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EV Development in Chile 

While much of South America is having difficulty with the development of an electric vehicle market, Chile has made significant efforts to deploy EVs. While this has been primarily in the area of public transport, new legislation is expected to bring a significant rise to the level of electric passenger vehicles. This is already beginning to be seen, as the first 5 months of 2022 saw a 344% increase in EV sales over the same period last year. While the figure is still low by European or Chinese standards, it does represent a shift in passenger vehicles. By creating good charging infrastructure and incentivizing the purchase of EVs, Chile can create a blueprint for South American EV deployment. 

Chile is already a global leader in the deployment of EV public transport. Santiago has the largest number of electric buses outside of China, and it intends to have all of its buses electrified by 2040. To achieve this goal, the country’s first electric bus manufacturing factory is being built less than 60 miles outside the city. This factory is expected to produce up to 200 buses a year. The process is in line with Chile’s National Electromobility Strategy, which outlined actions required to fit the goal of a 100% electric vehicle public transportation fleet in Santiago by 2040 and the rest of the country by 2050. This is particularly important in urban settings, where air pollution can cause significant health problems, especially in low-income communities. By tackling the problem of electrifying public transport, Chile can reduce emissions without having to wait for electric vehicles to become an affordable option for more of the population. 

To further electrify high-usage vehicles, Santiago has begun electrifying the taxi service. As of 2019, French utility company Engie has deployed 30 electric taxis and TEL is expected to add 90 more units, primarily driven by women. These initiatives are supported by the government, which provides a differentiated subsidy for electric vehicles. Chile is also working to improve the number of private electric vehicles in the country, with the goal of 40% electric vehicles on the road by 2050. To achieve this aim, Chile has a commitment from 54 companies and institutions to promote electric vehicles within the country. A key component of this commitment is growing the number of available electric chargers by 5 times.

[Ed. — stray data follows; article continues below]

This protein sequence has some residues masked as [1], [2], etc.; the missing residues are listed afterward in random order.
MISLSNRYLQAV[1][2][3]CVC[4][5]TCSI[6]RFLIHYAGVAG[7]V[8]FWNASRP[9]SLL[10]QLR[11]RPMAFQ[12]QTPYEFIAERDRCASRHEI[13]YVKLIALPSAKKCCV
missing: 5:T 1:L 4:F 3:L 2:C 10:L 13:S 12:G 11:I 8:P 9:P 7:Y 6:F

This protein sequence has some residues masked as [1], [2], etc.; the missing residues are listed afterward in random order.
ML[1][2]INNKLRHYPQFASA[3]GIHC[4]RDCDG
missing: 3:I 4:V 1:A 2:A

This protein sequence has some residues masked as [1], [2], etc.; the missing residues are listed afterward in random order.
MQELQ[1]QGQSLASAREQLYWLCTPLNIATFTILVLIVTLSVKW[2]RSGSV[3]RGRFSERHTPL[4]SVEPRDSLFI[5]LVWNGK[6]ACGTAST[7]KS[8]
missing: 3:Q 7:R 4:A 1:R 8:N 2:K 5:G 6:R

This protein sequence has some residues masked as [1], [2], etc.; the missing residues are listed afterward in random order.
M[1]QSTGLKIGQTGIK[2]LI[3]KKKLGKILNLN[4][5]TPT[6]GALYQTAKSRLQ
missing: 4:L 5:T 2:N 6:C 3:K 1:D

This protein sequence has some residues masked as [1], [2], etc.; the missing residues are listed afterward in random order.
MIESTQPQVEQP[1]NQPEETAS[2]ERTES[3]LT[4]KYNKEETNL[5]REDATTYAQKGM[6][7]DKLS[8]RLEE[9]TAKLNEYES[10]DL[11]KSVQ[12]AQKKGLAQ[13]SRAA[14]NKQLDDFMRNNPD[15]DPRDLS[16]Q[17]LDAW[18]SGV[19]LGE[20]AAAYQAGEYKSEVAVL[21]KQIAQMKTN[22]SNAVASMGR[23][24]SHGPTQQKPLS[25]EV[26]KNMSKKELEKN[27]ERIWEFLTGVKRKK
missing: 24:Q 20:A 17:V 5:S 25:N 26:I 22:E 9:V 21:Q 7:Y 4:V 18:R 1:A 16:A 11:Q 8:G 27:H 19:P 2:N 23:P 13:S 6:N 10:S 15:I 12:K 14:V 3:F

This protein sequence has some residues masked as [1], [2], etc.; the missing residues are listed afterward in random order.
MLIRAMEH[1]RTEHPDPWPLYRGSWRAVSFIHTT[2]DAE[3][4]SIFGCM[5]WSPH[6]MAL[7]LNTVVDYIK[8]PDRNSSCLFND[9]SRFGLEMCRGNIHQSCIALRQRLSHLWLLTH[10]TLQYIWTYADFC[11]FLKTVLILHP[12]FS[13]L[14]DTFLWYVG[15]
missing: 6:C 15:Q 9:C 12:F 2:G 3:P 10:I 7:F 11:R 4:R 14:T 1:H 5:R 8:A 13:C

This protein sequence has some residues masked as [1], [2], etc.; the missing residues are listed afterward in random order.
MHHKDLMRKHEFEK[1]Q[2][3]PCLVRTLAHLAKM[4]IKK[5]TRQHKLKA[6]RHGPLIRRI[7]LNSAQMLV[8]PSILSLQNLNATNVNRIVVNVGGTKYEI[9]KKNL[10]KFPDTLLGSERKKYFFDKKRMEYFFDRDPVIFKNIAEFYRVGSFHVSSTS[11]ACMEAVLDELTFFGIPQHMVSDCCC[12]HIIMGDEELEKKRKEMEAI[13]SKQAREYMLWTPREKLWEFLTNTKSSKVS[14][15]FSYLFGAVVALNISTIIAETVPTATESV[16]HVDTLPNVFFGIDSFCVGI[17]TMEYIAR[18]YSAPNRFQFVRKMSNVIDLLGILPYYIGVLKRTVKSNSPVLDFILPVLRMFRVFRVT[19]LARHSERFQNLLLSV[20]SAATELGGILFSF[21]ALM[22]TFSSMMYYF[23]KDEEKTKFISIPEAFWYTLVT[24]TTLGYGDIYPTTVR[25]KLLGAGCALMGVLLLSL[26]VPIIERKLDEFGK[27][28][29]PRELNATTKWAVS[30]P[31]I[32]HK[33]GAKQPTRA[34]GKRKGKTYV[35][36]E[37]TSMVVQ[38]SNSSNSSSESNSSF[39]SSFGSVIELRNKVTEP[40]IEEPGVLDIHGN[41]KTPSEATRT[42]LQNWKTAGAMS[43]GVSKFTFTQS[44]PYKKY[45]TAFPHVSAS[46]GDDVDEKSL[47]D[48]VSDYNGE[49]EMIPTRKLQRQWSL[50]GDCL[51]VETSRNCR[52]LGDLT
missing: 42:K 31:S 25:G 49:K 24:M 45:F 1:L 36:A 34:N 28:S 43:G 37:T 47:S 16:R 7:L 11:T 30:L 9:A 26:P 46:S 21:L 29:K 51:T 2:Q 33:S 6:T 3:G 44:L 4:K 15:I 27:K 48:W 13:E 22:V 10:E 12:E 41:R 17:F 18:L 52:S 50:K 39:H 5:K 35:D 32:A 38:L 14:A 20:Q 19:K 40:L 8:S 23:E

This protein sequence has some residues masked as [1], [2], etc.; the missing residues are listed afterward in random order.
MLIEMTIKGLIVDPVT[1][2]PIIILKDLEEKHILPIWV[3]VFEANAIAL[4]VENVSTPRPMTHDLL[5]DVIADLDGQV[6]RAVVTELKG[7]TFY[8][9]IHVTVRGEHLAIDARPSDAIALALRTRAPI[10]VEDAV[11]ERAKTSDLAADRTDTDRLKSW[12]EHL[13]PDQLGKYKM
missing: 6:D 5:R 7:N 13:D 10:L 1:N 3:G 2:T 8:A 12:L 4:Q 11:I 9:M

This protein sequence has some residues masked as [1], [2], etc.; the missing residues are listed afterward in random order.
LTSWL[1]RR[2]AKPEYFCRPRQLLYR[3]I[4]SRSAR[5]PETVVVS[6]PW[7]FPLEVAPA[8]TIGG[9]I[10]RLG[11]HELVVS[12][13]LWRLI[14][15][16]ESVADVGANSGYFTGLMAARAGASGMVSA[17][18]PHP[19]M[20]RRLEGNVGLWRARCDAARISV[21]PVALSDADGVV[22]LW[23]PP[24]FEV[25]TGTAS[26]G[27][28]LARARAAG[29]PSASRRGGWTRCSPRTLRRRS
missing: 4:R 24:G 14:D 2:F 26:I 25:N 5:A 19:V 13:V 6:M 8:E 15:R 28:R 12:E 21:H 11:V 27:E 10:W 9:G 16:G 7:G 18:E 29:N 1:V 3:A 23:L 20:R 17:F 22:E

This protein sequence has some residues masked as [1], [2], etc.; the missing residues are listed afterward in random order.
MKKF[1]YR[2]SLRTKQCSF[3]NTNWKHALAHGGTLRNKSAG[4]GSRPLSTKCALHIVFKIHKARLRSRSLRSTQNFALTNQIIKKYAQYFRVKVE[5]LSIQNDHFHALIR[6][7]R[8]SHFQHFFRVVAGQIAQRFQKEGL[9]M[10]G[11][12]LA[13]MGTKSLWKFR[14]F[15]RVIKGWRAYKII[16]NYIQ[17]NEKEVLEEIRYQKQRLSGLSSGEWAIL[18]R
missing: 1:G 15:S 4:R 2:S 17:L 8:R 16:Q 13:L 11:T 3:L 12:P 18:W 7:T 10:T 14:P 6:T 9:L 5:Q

In order to promote the adoption of electric vehicles across the country, Chile has several charging corridors for electric vehicles. Voltex, the charging corridor that covers the south and central area of the country, has 23 charging stations stationed along 700 km (435 miles). When completed, they are expected to cover 1200 km (746 miles) across the south of the country. As of 2022, Chile had 818 electric vehicle charging stations, but only 297 were open to the public.

The Chilean government is leading the way with EV development legislation. In 2021, the Chilean government announced that all vehicles sold in Chile after 2035 will be electric. This includes light-duty and medium-duty vehicles, public transport (including taxis), and large mobile machinery (including mining equipment and extraction trucks). This comprehensive legislation will set about a rapid change in the electric vehicle market in Chile as car manufacturers will be forced to provide only electric cars to the Chilean market. The Chilean government has outlined the steps that it will take to reach these initiatives. These include efficiency standards for new vehicles, incentive programs for long-haul fleets, and the conversion of combustion engine vehicles into electric vehicles.

By passing comprehensive and ambitious legislation for passenger vehicles while electrifying public transport, Chile has become a leader in the electric vehicle space. While countries in Europe and China may have a higher rate of EV passenger car sales, Chile’s success demonstrates that countries without the resources of China, Europe, and the United States can still lead the way in the EV landscape.

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Otto graduated from the University of Virginia class of 2022 with a degree in history. He has been involved in clean energy, specifically solar and circular economic practices, for four years now and has been writing about clean energy for 2 years. Due to a lack of writing on the clean energy transitions in South America and Africa, Otto decided to spend his 2023 travelling across these continents, interviewing clean energy entrepreneurs, researchers, and disruptors and publishing their stories.


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